Wouldn’t it be easier to use a projector?
The lines wouldn’t be perfect because all types of weird shit can happen to lenses since they can get bumped or curved.
Is it true that you found out about the horror film you were in, Bad Biology, from craigslist?
That’s a lie. This girl I was hooking up with at the time had this TV show on the style network and was friends with the rapper R.A. Thornurn who was the produer and co-writer of Bad Biology and I knew of him since I was doing hip-hop music at the time, believe it or not. Anyways she asked me if I wanted to audition and I thought I’d give it a try even though I didn’t really think I’d get it, but I ended up getting the role which was cool.
What was your rapper name?
Chief Sneed. I’ve had like 7 different names and they’re all bad.
Did you take all of your rap offline?
Hell yeah. You can actually find some beats I produced for a record that we put Jay Z vocals over - which everyone and their mother has already done. Rob Swift from the X-ecutioners did all the cuts on it, which is cool. It’s called Native American Gangster because the vocals were taken from the American Gangster record that Jay Z did and the fact that I’m a quarter Cherokee Indian. My family lives on a reservation in North Carolina.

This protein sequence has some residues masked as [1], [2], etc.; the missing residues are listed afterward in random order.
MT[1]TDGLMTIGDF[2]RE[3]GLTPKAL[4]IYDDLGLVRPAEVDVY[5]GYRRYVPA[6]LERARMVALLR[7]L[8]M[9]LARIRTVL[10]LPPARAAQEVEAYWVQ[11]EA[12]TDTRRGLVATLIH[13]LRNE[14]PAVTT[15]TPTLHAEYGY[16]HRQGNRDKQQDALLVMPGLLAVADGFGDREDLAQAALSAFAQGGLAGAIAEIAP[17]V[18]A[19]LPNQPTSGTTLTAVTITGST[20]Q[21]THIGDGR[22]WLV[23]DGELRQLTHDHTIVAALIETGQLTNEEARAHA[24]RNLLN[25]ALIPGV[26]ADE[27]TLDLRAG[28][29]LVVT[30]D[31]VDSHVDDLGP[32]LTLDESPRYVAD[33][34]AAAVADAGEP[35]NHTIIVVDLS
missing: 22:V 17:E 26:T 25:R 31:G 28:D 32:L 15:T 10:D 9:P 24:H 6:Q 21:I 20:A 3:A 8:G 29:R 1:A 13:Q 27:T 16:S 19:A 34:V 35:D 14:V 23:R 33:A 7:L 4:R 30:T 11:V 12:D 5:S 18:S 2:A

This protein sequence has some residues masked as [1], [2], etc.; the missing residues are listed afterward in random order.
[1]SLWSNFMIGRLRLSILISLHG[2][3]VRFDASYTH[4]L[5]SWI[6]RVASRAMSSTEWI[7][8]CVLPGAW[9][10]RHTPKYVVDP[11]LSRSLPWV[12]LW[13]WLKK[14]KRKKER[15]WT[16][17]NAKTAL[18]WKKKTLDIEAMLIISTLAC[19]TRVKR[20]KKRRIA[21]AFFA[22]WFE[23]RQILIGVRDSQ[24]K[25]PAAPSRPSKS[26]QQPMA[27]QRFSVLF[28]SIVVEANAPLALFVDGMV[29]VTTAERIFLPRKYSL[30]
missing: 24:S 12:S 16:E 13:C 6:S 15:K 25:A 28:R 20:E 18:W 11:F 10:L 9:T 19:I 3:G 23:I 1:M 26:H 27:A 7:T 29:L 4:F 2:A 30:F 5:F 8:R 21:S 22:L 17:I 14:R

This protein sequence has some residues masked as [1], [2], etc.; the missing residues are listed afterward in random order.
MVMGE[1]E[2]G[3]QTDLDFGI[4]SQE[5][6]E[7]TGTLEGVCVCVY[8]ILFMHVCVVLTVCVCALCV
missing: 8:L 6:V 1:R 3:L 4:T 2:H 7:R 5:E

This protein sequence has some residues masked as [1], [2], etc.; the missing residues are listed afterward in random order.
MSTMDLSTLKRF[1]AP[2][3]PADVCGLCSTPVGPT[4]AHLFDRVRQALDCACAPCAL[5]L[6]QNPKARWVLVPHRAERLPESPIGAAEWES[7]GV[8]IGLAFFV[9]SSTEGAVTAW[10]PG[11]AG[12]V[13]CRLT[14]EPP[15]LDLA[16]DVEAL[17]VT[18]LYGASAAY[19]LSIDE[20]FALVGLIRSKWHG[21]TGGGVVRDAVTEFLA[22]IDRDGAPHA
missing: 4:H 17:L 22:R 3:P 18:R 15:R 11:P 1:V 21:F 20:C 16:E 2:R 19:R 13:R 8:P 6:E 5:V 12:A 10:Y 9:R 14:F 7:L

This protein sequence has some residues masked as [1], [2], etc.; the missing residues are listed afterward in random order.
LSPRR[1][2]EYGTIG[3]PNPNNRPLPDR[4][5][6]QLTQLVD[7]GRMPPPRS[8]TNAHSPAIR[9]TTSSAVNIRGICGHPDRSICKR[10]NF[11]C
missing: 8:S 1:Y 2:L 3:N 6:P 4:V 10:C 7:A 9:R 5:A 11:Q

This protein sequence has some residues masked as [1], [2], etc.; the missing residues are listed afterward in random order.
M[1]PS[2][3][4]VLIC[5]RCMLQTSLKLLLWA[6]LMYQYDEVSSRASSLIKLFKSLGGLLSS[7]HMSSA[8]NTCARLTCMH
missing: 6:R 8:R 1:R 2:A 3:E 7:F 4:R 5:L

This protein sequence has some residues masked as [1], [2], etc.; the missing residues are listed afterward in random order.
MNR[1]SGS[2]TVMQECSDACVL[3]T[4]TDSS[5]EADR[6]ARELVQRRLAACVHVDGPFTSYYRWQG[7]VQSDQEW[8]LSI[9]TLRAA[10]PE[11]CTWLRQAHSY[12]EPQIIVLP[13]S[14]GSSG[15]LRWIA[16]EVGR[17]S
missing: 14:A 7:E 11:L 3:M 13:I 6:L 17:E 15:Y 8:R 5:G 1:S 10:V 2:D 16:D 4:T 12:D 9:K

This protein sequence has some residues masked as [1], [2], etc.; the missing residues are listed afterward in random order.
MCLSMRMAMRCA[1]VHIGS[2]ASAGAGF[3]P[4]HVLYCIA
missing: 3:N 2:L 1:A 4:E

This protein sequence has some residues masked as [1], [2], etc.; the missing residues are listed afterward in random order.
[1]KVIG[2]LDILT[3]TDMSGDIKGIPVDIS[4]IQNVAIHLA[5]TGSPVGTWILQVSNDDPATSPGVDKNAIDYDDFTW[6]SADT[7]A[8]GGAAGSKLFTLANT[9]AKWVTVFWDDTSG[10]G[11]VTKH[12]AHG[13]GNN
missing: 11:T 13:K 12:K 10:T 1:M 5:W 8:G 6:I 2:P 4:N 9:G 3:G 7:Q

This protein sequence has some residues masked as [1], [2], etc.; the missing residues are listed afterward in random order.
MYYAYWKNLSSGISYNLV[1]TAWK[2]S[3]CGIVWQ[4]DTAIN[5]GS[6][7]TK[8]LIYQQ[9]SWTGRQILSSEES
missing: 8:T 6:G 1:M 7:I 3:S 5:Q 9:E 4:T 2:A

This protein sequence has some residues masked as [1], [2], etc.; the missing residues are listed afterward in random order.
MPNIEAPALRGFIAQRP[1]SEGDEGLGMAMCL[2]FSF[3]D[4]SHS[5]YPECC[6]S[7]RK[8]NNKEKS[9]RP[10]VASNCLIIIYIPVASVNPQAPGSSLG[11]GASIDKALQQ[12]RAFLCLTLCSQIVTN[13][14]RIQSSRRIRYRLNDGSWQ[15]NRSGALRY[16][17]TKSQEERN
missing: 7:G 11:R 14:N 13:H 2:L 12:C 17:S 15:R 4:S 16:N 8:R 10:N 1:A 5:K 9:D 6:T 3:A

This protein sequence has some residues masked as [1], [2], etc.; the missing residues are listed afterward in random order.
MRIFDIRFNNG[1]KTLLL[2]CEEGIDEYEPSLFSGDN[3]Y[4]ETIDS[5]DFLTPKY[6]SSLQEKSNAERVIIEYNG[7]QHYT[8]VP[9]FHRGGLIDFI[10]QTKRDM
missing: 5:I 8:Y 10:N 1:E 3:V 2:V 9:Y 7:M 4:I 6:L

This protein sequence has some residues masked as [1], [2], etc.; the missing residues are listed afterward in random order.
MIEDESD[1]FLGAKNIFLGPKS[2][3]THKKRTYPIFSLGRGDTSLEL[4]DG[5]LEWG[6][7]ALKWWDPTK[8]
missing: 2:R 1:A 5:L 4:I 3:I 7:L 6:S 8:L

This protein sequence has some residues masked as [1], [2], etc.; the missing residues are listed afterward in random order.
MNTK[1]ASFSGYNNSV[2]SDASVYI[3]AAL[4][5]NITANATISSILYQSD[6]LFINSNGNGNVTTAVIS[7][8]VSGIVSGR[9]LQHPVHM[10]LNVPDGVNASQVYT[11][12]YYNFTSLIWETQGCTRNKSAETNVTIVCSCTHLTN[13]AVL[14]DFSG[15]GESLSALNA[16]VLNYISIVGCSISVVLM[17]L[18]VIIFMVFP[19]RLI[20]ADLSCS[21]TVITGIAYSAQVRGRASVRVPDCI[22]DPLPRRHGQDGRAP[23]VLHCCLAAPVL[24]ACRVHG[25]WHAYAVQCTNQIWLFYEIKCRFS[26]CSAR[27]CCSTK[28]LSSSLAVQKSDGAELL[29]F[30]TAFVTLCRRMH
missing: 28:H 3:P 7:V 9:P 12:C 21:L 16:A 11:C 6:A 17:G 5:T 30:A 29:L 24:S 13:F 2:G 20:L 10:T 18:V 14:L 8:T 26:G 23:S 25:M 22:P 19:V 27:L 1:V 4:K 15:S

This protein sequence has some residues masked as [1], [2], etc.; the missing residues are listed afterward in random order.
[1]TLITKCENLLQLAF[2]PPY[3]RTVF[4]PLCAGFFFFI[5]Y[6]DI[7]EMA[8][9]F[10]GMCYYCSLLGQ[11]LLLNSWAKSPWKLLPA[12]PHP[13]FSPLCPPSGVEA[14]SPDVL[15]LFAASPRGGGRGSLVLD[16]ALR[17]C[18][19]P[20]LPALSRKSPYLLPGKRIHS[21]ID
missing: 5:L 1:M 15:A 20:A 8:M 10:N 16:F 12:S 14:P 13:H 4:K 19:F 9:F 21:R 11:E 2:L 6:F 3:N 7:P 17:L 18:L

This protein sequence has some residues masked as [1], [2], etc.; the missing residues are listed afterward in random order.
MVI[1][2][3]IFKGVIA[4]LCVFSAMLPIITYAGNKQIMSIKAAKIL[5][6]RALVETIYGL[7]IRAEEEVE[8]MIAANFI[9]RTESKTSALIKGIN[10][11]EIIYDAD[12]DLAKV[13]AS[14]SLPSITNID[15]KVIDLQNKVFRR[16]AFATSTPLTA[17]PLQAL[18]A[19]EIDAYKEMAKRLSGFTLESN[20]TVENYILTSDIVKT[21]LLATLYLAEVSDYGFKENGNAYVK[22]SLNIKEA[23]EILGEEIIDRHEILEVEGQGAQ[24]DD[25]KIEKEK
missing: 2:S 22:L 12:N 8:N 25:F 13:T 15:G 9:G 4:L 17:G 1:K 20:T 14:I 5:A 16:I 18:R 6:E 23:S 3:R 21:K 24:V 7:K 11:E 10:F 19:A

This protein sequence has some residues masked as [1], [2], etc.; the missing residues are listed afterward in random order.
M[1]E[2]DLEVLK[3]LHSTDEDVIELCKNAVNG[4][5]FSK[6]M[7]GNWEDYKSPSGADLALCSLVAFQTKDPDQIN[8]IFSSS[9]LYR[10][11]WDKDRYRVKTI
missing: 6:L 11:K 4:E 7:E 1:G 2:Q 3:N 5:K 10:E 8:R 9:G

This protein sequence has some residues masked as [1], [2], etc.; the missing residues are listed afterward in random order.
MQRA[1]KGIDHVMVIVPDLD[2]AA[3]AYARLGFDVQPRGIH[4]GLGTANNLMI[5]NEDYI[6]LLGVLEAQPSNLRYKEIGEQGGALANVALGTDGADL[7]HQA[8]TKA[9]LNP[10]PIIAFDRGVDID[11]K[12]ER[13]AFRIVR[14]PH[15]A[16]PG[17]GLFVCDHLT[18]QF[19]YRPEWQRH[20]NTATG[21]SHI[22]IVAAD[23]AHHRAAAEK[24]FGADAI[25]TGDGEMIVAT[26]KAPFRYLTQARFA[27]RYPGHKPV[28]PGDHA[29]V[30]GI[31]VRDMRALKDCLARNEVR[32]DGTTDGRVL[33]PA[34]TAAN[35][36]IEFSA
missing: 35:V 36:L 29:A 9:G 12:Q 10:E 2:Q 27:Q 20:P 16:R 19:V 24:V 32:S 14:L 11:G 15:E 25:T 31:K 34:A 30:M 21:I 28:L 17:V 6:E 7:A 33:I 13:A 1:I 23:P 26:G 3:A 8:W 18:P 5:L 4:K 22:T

Friday, 08 July 2011 11:28 Written by Shaun Roberts
David Young V is on a mission. Shuttling between two studio spaces in the Tenderloin district of San Francisco— frequently in the dead of night—he engages in the business of recovering fragments from a future world. To hear him speak about the tomorrow he foresees; a world of zealots, martyrs, psychotic orphans and armed bike couriers, one is reminded of Mad-Max… if it had more military training and dabbled in cryptography and linguistics. The hard edged, high contrast, near religious iconography of David’s new work is an encrypted enigma, gnashing it’s teeth at you, challenging you to decipher it. It wants you to look hard. Maybe it will tell you…if you make an effort. — Shaun Roberts